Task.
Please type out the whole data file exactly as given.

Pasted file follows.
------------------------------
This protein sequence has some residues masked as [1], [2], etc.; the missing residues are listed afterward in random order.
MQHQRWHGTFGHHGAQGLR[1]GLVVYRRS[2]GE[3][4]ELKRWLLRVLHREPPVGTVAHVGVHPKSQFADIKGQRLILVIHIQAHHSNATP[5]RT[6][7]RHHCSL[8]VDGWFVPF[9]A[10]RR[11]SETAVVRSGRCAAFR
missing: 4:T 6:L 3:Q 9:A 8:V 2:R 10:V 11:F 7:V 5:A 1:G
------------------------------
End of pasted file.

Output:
This protein sequence has some residues masked as [1], [2], etc.; the missing residues are listed afterward in random order.
MQHQRWHGTFGHHGAQGLR[1]GLVVYRRS[2]GE[3][4]ELKRWLLRVLHREPPVGTVAHVGVHPKSQFADIKGQRLILVIHIQAHHSNATP[5]RT[6][7]RHHCSL[8]VDGWFVPF[9]A[10]RR[11]SETAVVRSGRCAAFR
missing: 4:T 6:L 3:Q 9:A 8:V 2:R 10:V 11:F 7:V 5:A 1:G